With the fall of the Tokugawa Shogunate and the opening up of Japan to the outside world again, the fledgling Meiji government was faced with numerous challenges in transforming Japan from a feudal state to one more in line with what they saw in the West (which they viewed as being superior from the standpoint of military power and technology, though not in other ways). Not only was there the issue of what to do with the former samurai warriors, but also the more difficult issue of what to do with the “eta/hinin.” Some pushed for a type of “affirmative action” plan to give training and then release them gradually into regular society according to their performance. The general consensus was that this shifting of individuals from outcaste status to commoner status should be done gradually, but with the rewriting of a whole host of laws that were interrelated, the authorities basically had to settle for a sudden end to the system.
The term used to describe this abandonment of the feudal social system is “kaihōrei” (解放令), which is translated into English as “Emancipation Edict” (or “Emancipation Proclamation”). Uesugi points out in his book, however, that the term “kaihō” (freedom) never appears even once in the entire document. The original document didn’t actually have a title as such, but the term used to refer to it was “Senmin Haishirei” (賤民廃止令), “Order to Abolish (System of) Ignoble Peoples.” In other words, it was simply a repealing of the class system as such and was not based in any concept of human rights and justice. Doing away with the feudal system, promoting industrialization and establishing things such as private ownership of property and a universal tax system meant that the old system of enforced class identity (including rules of where people could live) could no longer be maintained. Thus, ending the caste system was simply a matter of expediency. The term “kaihōrei” was first applied to the ending of the feudal caste system during the Taishō Era (1912-1926) as a part of “revisionist history.” The spin being put on it at that time was that the kind of discrimination going on in the Edo period was in reality against the will of the emperor, and so it was out of the great magnanimity of the emperor that these outcastes had been emancipated. Given these facts, one wonders why the term “kaihōrei” is still used to refer to this even today.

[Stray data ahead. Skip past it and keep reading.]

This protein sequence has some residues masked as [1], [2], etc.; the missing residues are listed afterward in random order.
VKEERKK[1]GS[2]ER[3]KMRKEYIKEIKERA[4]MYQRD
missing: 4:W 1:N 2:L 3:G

Similar to the continued discrimination faced by freed slaves in the US and elsewhere, the “shinheimin” (“new commoners”), as they called themselves, continued to face the same severe discrimination, and in fact, found themselves in some sense in even worse straits that before, as what few prerogatives they had under the old system were also taken away. Previously, their lands had not been taxed in deference to their existence “outside the system.” That was, of course, a burden they would have gladly borne if they had simply been accepted as equals in the general society. But centuries of being thought of as less than human and undeserving of equal treatment were so deeply ingrained in the public psyche that it was not something that could simply disappear overnight.
Obviously, the 140 years or so that have transpired since then are far more than “overnight,” and so we need to consider why it is that remnants of this discriminatory system still remain. Before proceeding to that subject, however, one other historical note of importance is what happened to the “hinin” as a result of the ending of the caste system. Unlike the “eta,” the “hinin,” for the most part, were quarantined in what were considered public lands, and so in one sense, their treatment was even more unfair. The “new commoners” at least ended up with the newly produced deeds to the plots of land they had lived on, but the land on which the “hinin” had been forced to live was for the most part not deeded to them, since it was viewed as “public.” In the long run, however, this may have worked to their advantage – at least that of their descendants, anyway – since their existence as a separate group, along with the discrimination that went along with it, has for the most part simply faded away.
There are exceptions to this, of course, as can be seen in the treatment of those with Hansen’s disease. Prior to the development of effective treatment of this communicable disease, the need to prevent its spread by taking steps to quarantine victims in colonies is understandable – even though the deplorable violations of human rights still deserve condemnation. However, with the development of effective medications from the 1940’s, any need to quarantine such people disappeared. Nevertheless, it was not until 1996 than Japan finally repealed this system of forced isolation in “leprosaria.” Again, it would seem, basic worldview beliefs are behind this. While perhaps not exactly the same as the “kegarekan” (feeling of defilement) that was the basis for such discrimination in ancient times, the related concept of excluding and marginalizing those who are different has remained strong in Japanese society.